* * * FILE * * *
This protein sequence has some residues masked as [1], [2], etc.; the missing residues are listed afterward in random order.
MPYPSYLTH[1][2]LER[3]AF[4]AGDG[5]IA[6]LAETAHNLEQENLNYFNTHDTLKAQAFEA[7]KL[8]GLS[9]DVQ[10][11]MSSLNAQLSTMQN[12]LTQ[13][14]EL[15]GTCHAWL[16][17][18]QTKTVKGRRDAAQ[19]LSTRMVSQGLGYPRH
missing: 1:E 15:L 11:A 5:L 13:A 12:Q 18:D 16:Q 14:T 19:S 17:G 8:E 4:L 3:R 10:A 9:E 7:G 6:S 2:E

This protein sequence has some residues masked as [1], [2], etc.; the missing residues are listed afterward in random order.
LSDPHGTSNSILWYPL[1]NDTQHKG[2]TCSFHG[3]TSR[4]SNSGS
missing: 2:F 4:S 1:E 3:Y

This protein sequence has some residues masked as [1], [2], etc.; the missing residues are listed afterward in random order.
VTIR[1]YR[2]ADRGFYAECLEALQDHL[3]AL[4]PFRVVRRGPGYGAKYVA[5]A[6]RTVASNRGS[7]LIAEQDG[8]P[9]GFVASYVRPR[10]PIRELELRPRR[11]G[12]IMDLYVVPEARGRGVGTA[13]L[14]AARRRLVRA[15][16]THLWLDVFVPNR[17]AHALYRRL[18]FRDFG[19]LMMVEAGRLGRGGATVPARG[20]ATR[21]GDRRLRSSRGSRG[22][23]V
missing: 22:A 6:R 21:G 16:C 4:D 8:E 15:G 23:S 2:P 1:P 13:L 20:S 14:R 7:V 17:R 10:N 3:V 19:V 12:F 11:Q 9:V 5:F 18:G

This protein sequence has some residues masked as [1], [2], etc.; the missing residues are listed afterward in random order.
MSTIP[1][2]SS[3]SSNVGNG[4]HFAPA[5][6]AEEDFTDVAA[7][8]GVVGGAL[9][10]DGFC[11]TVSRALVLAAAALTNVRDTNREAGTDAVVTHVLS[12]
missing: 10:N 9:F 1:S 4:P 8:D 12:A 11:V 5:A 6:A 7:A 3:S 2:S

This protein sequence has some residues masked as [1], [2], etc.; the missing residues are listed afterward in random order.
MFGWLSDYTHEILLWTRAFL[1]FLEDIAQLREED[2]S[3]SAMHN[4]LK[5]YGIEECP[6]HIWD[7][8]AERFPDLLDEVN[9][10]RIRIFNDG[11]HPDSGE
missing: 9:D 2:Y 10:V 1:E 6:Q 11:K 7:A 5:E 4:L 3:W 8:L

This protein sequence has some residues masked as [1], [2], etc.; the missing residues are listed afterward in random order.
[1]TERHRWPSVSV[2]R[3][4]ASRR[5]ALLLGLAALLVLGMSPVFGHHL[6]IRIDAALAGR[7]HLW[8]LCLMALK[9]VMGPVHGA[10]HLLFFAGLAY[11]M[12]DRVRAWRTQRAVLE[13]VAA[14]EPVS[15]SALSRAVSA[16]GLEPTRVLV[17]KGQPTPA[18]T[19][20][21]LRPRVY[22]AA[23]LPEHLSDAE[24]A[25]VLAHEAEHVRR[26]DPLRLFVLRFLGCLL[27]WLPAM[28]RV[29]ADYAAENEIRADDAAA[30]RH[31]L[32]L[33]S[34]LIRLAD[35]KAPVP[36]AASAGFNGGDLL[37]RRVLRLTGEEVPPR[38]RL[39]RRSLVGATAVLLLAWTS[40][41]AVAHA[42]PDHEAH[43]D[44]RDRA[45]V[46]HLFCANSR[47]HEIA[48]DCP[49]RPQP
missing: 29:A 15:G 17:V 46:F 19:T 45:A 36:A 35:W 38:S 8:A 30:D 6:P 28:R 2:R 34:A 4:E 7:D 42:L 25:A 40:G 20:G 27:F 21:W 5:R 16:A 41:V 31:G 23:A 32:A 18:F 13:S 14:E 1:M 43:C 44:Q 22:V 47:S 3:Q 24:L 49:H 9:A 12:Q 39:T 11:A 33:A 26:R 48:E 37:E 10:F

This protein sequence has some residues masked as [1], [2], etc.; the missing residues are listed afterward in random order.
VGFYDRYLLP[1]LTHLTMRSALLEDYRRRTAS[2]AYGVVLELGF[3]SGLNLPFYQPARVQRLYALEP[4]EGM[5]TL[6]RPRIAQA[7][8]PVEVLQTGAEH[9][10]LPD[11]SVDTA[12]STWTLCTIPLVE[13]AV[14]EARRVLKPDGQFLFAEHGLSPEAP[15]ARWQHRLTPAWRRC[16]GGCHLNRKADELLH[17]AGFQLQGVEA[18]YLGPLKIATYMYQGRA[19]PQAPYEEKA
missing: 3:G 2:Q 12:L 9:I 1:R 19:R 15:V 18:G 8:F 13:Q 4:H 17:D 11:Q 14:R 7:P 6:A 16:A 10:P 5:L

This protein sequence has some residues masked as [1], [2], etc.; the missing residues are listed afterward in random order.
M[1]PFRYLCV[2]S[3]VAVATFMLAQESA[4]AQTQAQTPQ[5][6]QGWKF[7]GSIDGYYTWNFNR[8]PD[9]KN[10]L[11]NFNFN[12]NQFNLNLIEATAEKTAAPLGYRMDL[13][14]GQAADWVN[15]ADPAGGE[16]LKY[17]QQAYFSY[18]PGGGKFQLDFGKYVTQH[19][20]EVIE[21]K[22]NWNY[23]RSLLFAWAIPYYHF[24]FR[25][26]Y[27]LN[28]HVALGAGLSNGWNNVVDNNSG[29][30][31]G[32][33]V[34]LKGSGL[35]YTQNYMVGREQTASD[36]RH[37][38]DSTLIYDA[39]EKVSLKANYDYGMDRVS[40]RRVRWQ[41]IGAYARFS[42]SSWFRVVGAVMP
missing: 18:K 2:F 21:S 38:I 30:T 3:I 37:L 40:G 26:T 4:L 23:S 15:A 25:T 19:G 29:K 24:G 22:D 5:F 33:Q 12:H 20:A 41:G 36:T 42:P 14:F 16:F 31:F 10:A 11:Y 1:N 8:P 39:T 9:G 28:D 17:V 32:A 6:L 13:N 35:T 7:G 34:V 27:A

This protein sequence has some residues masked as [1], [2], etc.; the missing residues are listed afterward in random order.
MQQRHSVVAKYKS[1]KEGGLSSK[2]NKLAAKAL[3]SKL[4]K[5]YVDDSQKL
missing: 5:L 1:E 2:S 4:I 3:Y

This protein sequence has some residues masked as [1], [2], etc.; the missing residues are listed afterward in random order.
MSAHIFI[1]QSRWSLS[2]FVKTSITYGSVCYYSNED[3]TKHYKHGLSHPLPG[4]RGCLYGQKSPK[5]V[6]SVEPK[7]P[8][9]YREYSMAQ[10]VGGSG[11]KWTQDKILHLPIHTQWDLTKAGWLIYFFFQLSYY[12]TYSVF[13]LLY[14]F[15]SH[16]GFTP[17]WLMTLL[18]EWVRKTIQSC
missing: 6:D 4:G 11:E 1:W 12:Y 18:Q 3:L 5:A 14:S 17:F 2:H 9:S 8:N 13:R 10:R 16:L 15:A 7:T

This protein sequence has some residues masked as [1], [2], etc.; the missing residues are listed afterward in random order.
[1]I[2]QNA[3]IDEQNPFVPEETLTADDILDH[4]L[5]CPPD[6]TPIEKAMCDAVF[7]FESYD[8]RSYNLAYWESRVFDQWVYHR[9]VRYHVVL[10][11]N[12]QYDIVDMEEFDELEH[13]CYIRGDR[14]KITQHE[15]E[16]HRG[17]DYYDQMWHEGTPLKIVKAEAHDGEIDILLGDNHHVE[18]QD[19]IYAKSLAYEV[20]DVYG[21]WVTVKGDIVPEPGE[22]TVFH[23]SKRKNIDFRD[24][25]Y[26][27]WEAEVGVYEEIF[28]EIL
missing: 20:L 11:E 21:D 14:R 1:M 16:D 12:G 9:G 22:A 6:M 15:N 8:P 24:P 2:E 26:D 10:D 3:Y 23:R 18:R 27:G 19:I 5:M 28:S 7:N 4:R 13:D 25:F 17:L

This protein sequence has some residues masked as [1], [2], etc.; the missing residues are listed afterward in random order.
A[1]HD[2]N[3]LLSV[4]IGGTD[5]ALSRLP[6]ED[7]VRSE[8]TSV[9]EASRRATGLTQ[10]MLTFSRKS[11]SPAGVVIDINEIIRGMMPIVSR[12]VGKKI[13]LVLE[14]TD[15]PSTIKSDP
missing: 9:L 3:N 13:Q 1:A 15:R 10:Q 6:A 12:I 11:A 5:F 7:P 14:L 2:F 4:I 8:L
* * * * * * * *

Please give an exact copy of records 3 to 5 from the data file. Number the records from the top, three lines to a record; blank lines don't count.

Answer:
This protein sequence has some residues masked as [1], [2], etc.; the missing residues are listed afterward in random order.
VTIR[1]YR[2]ADRGFYAECLEALQDHL[3]AL[4]PFRVVRRGPGYGAKYVA[5]A[6]RTVASNRGS[7]LIAEQDG[8]P[9]GFVASYVRPR[10]PIRELELRPRR[11]G[12]IMDLYVVPEARGRGVGTA[13]L[14]AARRRLVRA[15][16]THLWLDVFVPNR[17]AHALYRRL[18]FRDFG[19]LMMVEAGRLGRGGATVPARG[20]ATR[21]GDRRLRSSRGSRG[22][23]V
missing: 22:A 6:R 21:G 16:C 4:D 8:E 15:G 23:S 2:P 1:P 13:L 20:S 14:R 7:V 17:R 10:N 3:V 19:V 12:F 11:Q 9:V 5:F 18:G

This protein sequence has some residues masked as [1], [2], etc.; the missing residues are listed afterward in random order.
MSTIP[1][2]SS[3]SSNVGNG[4]HFAPA[5][6]AEEDFTDVAA[7][8]GVVGGAL[9][10]DGFC[11]TVSRALVLAAAALTNVRDTNREAGTDAVVTHVLS[12]
missing: 10:N 9:F 1:S 4:P 8:D 12:A 11:V 5:A 6:A 7:A 3:S 2:S

This protein sequence has some residues masked as [1], [2], etc.; the missing residues are listed afterward in random order.
MFGWLSDYTHEILLWTRAFL[1]FLEDIAQLREED[2]S[3]SAMHN[4]LK[5]YGIEECP[6]HIWD[7][8]AERFPDLLDEVN[9][10]RIRIFNDG[11]HPDSGE
missing: 9:D 2:Y 10:V 1:E 6:Q 11:K 7:A 5:E 4:L 3:W 8:L